Benefits of timely basal insulin control in patients with type 2 diabetes
Dragana Lovre and Vivian Fonseca. Journal of Diabetes and Its Complications. Doi: 10.1016/j.jdiacomp.2014.11.018
This direct quotation from the abstract to this paper fully describes the reasoning expounded: “Early glucose control reduces the risk of both macrovascular and microvascular complications, while tight control late in diabetes has little or no macrovascular benefit. Insulin therapy offers the most potent antihyperglycemic effect of all diabetes agents, and has a unique ability to induce diabetes remission when used to normalize glycemia in newly diagnosed patients. When used as a second-line therapy, basal insulin is more likely to safely and durably maintain HbA1c levels than when insulin treatment is delayed. The use of basal insulin analogs is associated with a reduced risk of hypoglycemia and weight gain compared to NPH insulin and pre-mixed insulin. Patient self-titration algorithms can improve glucose control while decreasing the burden on office staff. Finally, recent data suggest that addition of incretin agents to basal insulin may improve glycemic control with very little, if any increased risk of hypoglycemia or weight gain.” I guess the invocation should be “Discus further”!
Glucose-lowering with exogenous insulin monotherapy in type 2 diabetes: dose association with all-cause mortality, cardiovascular events, and incident cancer
S. E. Holden et al. Diabetes, Obesity and Metabolism. Doi: 10.1111/dom.12412
This retrospective study set out to evaluate the association between insulin exposure and all-cause mortality, incident major adverse cardiovascular events (MACE) and incident cancer in people with type 2 diabetes treated with insulin monotherapy. It looked at 6,484 subjects who progressed to insulin monotherapy. The risks of progression to serious adverse outcomes were compared after they were followed for a mean of 3.3 years. It was found that there was an association between increasing exogenous insulin dose and increased risk of all-cause mortality, MACE and cancer in people with type 2 diabetes. The authors offer the caveat that the limitations of their observational studies mean that this should be further investigated using an interventional study design.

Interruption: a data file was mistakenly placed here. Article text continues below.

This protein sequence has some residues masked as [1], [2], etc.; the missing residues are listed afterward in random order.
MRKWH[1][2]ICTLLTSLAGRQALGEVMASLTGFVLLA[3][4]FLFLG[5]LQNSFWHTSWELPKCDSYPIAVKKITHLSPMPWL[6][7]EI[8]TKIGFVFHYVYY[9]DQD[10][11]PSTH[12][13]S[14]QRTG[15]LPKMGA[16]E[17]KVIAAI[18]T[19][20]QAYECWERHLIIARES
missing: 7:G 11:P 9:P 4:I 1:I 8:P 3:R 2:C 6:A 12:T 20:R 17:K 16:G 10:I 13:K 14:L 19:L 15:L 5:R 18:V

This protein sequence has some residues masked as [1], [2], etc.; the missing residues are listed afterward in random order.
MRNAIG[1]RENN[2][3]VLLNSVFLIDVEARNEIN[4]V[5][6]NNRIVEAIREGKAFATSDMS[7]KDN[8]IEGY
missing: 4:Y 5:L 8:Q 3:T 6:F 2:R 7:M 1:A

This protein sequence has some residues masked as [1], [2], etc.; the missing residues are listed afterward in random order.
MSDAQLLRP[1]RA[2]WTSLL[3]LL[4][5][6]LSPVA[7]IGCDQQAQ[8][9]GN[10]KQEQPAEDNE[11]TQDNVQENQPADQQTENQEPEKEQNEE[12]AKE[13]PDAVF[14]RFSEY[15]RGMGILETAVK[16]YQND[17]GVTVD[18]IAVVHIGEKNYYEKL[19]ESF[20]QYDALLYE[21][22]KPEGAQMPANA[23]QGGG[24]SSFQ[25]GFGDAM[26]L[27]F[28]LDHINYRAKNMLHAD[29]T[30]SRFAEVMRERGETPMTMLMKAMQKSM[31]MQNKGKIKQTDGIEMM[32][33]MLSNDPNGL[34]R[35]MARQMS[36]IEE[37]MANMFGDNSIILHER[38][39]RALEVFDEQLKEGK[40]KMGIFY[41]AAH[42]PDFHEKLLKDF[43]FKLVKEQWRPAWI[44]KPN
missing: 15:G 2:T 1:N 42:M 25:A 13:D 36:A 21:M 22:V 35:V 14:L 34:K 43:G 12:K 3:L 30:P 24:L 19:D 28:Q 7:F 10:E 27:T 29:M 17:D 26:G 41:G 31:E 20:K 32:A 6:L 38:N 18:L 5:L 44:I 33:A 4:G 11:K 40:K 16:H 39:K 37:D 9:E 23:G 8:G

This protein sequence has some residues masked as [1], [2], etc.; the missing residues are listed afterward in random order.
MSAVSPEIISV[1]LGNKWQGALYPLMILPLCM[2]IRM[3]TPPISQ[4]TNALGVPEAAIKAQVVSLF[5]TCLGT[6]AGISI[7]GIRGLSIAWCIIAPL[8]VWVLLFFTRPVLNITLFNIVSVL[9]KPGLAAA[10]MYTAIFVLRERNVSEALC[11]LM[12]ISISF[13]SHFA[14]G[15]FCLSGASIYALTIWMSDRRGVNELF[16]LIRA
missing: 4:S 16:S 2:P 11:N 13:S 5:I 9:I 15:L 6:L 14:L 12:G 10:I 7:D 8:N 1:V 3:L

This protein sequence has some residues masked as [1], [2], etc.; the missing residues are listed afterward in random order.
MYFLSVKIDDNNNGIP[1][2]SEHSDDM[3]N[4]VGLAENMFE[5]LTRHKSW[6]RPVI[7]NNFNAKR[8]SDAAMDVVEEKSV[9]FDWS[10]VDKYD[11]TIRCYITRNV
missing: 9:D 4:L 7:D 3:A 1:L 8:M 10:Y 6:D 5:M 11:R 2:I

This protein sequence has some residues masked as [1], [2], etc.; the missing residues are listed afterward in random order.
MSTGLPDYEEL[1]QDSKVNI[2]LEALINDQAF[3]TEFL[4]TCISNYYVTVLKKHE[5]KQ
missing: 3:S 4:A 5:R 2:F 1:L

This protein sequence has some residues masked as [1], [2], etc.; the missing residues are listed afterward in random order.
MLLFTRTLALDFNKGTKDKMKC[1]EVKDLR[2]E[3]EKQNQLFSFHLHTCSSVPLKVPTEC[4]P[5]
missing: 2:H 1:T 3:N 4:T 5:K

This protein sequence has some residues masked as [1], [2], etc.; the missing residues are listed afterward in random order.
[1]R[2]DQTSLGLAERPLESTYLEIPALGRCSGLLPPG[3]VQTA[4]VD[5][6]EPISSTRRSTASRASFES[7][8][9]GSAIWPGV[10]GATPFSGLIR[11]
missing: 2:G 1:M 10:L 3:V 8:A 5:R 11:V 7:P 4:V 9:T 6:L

Hypoglycemia and risk of cardiovascular disease and all-cause mortality in insulin-treated people with type 1 and type 2 diabetes
Kamlesh Khunti et al. Diabetes Care. Doi: 10.2337/dc14-0920
Because hypoglycemia has been associated with an increased risk of cardiovascular (CV) events and all-cause mortality, this retrospective study assessed whether, in a nationally representative population, there is an association between hypoglycemia, the risk of CV events, and all-cause mortality among insulin-treated people with type 1 diabetes (T1D) or type 2 diabetes (T2D). It found that hypoglycemia was associated with an increased risk of CV events and all-cause mortality in insulin-treated patients with diabetes. They also found that the relationship between hypoglycemia and CV outcomes and mortality exists over a long period.
Glycemic variability and diabetes retinopathy: a missing link
Cherng-Ru Hsu, Yu-Tsung Chen, Wayne H.-H. Sheu. Diabetes and Its Complications. Doi: 10.1016/j.jdiacomp.2014.11.013
Daily glucose variability, such as fasting plasma glucose fluctuation or postprandial hyperglycemia, has been proposed as contributors to diabetes-related macrovascular complications. However, its impacts on microvascular complications, such as diabetes retinopathy remain controversial. This study reviewed the current evidence of the relationship between glycemic variability and diabetes retinopathy in patients with type 1 or type 2 diabetes. It found that short-term glycemic fluctuation may contribute to the development or progression of diabetic retinopathy in patients with type 2 diabetes, whereas long-term glycemic fluctuation, reflected by variation of levels of HbA1c, appeared to show a stronger association with diabetes retinopathy both in patients with type 1 and type 2 diabetes. The authors suggest that their findings emphasize the need to reduce glycemic variability by various measures in order to reduce development and progression of diabetes retinopathy both in type 1 and type 2 diabetes patients.